• Are you memorizing lots of information? An effective way to memorize a great deal of arbitrary info is to use the "link method" (also known as the "memory palace" technique). It's a simple matter of associating or combining two things together. One medical student I knew did this by writing terms/definitions on Post-It® notes, then placing them on different items as he walked through the apartment. The word "lumbar" with it's definition written on a Post-It® note and placed on a lamp next to the sofa. The next Post-It® note with word/definition was placed next to the lamp on the sofa. The next one placed on the end table next to the sofa, the next on the chair next to the end table. On test day, he simply walked through his apartment in his mind and see each word/definition as he passed by each piece of furniture.
• Are conceptualizing information? If you're a visual learner, simply draw a picture or diagram to combine several complex related ideas or concepts together. This technique is really helpful when you need to remember a complicated process or a set of relationships. For example; If you're studying philosophers throughout history, place their name in a circle on a page that corresponds to the time they lived in history, then use lines to connect the similar interrelational ideas of each philosopher.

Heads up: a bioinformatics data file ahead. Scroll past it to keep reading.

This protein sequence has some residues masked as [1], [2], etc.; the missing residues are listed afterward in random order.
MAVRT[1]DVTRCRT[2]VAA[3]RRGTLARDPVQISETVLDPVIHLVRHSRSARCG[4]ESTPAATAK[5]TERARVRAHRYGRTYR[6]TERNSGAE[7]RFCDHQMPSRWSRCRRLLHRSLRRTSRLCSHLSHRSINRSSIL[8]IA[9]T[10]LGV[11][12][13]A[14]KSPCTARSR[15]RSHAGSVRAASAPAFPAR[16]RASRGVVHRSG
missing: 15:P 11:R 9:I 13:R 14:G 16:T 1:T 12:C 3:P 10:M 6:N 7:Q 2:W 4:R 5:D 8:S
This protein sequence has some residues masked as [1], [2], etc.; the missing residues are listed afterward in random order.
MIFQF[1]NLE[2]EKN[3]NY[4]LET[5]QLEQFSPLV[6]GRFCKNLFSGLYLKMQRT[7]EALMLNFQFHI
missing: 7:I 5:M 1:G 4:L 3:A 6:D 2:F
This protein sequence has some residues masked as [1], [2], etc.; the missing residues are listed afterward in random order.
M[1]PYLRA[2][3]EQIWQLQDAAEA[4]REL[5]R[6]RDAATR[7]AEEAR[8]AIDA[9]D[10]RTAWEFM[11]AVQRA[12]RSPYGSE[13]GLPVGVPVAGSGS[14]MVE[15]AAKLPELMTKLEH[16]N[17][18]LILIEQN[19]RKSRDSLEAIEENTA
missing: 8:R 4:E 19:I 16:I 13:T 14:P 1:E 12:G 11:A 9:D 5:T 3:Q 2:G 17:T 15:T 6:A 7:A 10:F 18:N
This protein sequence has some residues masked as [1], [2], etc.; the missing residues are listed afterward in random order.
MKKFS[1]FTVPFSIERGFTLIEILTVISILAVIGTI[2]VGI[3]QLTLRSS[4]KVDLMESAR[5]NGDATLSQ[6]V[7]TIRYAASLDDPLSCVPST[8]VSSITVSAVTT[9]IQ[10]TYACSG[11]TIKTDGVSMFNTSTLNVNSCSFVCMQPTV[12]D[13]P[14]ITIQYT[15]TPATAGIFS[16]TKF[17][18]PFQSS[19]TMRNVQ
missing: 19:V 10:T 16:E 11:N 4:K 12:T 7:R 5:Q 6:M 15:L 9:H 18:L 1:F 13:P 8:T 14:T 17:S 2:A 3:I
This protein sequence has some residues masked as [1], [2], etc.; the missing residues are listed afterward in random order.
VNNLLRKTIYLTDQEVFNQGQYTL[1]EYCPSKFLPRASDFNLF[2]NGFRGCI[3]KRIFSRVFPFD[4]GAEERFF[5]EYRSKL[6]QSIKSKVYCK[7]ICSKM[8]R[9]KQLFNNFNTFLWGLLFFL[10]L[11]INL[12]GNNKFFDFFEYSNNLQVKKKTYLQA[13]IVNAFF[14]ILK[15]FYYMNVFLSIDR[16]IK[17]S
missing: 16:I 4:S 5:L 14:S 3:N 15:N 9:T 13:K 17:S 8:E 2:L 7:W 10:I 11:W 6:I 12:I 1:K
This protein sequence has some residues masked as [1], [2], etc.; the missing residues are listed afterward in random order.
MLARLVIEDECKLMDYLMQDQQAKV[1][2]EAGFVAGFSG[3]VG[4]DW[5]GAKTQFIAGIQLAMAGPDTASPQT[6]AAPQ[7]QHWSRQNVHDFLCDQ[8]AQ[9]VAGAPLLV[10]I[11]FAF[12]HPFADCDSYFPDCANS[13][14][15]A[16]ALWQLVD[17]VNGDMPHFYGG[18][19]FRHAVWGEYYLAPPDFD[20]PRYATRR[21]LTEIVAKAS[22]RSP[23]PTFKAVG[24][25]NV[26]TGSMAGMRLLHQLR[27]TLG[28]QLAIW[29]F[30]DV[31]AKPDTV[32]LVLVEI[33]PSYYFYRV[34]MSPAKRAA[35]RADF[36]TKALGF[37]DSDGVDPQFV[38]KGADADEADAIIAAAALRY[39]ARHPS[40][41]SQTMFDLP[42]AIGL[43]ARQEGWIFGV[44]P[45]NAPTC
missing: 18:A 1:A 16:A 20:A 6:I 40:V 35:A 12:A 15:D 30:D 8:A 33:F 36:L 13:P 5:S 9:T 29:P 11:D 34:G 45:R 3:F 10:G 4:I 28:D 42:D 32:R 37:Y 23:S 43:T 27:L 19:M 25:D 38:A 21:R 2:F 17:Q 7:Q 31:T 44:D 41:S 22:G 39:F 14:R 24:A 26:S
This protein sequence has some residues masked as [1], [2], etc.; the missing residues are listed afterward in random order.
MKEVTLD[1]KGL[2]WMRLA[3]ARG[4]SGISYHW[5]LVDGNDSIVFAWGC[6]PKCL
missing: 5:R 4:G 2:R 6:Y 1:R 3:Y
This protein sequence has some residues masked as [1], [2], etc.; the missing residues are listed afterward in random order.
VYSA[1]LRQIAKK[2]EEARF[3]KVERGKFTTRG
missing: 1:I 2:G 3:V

If you don't fix your leaks (weak points) in the way you learn/study, you will just skim over information and will never know what you're really missing. Once you have repaired all the leaks in your boat, your learning/study effectiveness will increase exponentially. The key in this "learn faster, study less" method is knowing where your leaks (weak points) are and fixing them.
Step 3: Really Getting It
Sometimes, there's more to understanding information than just studying/learning it. In order to really learn specific information, you must "get it." Almost every test you ever take is, in essence, going to ask this single basic question: Do you really understand what you are studying/learning? You need to understand the information on a deeper level - it needs to make complete sense to you.
So, if you want to be sure you're really "getting it," ask yourself "why?" until the information makes perfect sense to you. Check your level of understanding with these questions: